Looking Back at THA’s 2023 Annual Conference

We reminisce on THA’s most popular conference, convening over 500 Texas hospital executives together to network, honor exemplary leaders and examine the most pressing health care policy priorities in the 88th Legislature as we march to Sine Die.


For the first time since the start of the pandemic, THA hosted its full annual conference without attendance caps or restrictions. After a virtual-only conference in 2021 – which was rescheduled due to Winter Storm Uri – and a smaller-than-usual 2022 conference due to the omicron variant, THA members finally reconvened in Austin, Texas on Valentine’s Day. There was an atmosphere of appreciation for the first semblance of normalcy since 2020.

“While the news media have a reputation for covering only doom and gloom in the health care world, there have been some bright spots peeking out among the clouds,” said John Hawkins, THA president/CEO in his opening remarks. “For starters, we are no longer squarely in the throes of a pandemic. COVID is not gone – but we made it. All Texas hospitals remain open for business.

“And we’re united like never before.”

Focus on Health Care Policy

The timing of THA’s annual conference during a session year affords attendees the unique opportunity to get an inside look at developments in health care policy in real-time. Every day of the 140 days in session are valuable and tumultuous, with news developing by the minute.

Jennifer Banda, J.D., presenting to the hospital priorities panel

By the time conference was underway, the Texas House and Senate’s initial budget bills were reviewed, and assignments were announced for key committees, such as the Senate Committee on Health and Human Services. About 3,200 bills have been filed – approximately half of the average 7,500 bills that are filed throughout session – 642 of which are being tracked by THA. During a typical session, THA will track up to 1,500 bills that impact hospitals. From hospital licensure to medical waste disposal, there are many facets of health care that can be legislated.

Aside from tracking bills, THA is already hard at work combatting the false narrative that hospitals were financially enriched by the pandemic. In early February, a special House Select Committee on Health Care was created and charged with examining “excessive health care costs.” Anticipating this perception, THA released a Kaufman Hall report in December 2022 that demonstrates the financial strain the pandemic put on Texas hospitals.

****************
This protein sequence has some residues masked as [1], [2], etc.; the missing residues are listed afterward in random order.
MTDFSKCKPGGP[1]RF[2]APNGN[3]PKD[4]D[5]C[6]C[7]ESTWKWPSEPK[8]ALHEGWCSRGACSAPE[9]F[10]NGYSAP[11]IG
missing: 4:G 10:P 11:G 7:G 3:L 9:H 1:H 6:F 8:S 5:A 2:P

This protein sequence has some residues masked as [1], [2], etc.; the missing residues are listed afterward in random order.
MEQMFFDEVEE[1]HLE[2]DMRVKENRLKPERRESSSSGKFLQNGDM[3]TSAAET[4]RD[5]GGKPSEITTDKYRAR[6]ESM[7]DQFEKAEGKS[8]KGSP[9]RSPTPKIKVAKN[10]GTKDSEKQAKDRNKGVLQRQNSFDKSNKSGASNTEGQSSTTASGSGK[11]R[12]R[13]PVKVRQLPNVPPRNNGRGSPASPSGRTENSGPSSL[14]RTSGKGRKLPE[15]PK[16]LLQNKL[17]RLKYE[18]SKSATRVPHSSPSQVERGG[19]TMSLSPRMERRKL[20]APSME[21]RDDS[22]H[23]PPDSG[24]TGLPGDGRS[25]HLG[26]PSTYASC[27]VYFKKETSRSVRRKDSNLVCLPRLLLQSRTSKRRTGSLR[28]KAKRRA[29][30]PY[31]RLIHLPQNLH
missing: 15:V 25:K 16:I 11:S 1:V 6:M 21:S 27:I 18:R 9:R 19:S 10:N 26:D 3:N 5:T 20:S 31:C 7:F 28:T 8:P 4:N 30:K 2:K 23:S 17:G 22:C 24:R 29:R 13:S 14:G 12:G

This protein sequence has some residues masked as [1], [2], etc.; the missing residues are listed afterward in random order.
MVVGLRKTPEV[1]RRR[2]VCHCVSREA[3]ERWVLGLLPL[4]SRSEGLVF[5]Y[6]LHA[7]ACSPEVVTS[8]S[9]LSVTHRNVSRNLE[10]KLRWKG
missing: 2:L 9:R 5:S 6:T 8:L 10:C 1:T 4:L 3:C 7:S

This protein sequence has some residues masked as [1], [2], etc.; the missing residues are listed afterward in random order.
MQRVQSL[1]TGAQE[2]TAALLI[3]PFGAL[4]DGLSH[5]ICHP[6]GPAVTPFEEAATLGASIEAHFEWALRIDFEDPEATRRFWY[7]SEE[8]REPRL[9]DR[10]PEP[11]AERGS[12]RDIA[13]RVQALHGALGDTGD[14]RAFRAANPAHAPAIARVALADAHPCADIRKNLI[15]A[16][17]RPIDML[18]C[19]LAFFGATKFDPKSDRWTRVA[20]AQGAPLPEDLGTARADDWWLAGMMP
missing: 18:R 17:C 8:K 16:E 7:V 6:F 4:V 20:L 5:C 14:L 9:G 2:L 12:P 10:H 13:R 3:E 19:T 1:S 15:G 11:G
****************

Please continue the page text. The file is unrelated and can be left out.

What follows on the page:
“The march to May 29 is a long one, but we are proud to work on your behalf,” said Jennifer Banda. “We hope to empower you all to be your legislator’s resource. Make sure they know you are a steadfast leader, resource and infrastructure in the communities you serve.”

The conference culminated with a lively discussion featuring some of Texas’ leading political journalists, including Scott Braddock, editor of The Quorum Report, Sewell Chan, editor in chief of the Texas Tribune and Emily Ramshaw, co-founder and CEO of The 19th News, who provided perspective on the nuances of the current state legislature and its potential downstream effects on Texas hospitals.

Panelists pointed out that hospitals are often caught in the crossfire of increasingly polarized and partisan public discourse and bear the brunt of disasters like the pandemic, winter storms, school shootings and controversial politics like the overturning of Roe v. Wade. However, with great responsibility comes great power.

“Hospitals are so critical to the functioning of our communities,” said Ramshaw. “You all yield extraordinary power and you should use it.”

Honoring Texas Hospital Leaders

Every year during its annual conference, THA honors exemplary health care leaders and organizations that were nominated and selected by a committee of their peers the year prior.

Earl M. Collier Award for Distinguished Health Care Administration: Christopher Durovich, FACHE, president and CEO of Children’s Health

The Earl M. Collier Award is the highest honor bestowed by THA. It recognizes outstanding executives who have distinguished themselves through their contributions to the health care industry and their profession, who are leaders in providing quality health care services and active in THA and other industry groups. 

Earl  M. Collier Award for Distinguished Health Care Administration: Christopher Durovich, FACHE, president and CEO of Children’s Health